The Magnuson-Moss Warranty Act states: “No warrantor of a consumer product may condition his written or implied warranty of such product on the consumer's using, in connection with such product, any article or service (other than article or service provided without charge under the terms of the warranty) which is identified by brand, trade or corporate name” (15 U.S.C.A. 2302). While you may receive a warning that the [third party] ink you are using may void your warranty, this is not true. Unless the product will not function correctly without a product or service provided by the manufacturer, it is illegal for the manufacturer to suggest that use of [third party ink] cartridges will render your printer warranty void.


So how about ringing in with some facts, eh?  Instead of running around screaming the sky is falling, just post some actual first hand negative experience with Inkjet Specialists ink and lets see the facts.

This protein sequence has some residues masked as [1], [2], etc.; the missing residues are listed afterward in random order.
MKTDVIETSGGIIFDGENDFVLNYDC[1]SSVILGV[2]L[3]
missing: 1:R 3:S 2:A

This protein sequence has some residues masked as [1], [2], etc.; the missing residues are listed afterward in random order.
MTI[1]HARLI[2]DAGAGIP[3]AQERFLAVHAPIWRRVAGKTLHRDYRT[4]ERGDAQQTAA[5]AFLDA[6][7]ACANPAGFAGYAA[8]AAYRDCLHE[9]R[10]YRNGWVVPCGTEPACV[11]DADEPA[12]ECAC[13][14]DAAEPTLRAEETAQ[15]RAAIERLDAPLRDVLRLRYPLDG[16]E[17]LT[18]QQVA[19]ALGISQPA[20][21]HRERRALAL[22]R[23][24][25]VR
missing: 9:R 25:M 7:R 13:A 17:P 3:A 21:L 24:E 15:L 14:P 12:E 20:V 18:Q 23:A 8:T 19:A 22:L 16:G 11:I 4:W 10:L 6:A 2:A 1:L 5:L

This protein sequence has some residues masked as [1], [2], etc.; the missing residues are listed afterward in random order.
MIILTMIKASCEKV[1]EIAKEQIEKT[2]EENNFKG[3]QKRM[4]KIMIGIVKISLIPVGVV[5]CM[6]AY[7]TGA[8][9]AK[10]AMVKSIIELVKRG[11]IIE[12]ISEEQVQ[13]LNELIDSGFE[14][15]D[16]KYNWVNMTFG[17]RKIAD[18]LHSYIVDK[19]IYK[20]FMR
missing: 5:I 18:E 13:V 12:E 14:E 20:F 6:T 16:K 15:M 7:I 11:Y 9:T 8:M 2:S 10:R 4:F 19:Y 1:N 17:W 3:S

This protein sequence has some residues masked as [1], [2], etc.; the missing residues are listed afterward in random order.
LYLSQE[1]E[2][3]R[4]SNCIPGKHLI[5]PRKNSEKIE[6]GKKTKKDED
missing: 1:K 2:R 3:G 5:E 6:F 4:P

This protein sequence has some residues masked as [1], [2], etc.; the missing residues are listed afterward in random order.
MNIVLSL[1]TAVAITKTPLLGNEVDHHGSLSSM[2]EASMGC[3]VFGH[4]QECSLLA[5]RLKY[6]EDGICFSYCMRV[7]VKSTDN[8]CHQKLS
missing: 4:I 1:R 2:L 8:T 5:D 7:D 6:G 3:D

Next FUD spreader:
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That's an amazing amount of printing - seems you should be making so much money that a car and house payments are no big deal anyway. 

Yes, it is.  Many liters a month.  And yes, the materials we are providing are very profitable.  And only poor people think money is of no concern and fortunately I am not poor... but thanks for your concern, quite touching really.  Since you do not seem to be selling enough prints for ink costs to bother you, I will return your generous concern with the fervent hope your business picks up.  Keep working at it and I am sure it will... eventually.

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I assume your clients know what you are doing (sorry your year in the window test isn't very credible).

I don't care if you think it is credible or not.  And my clients know exactly what I am doing... providing them with prints that WAY outlast their previous materials in some display environments considered very tough on prints.

Tom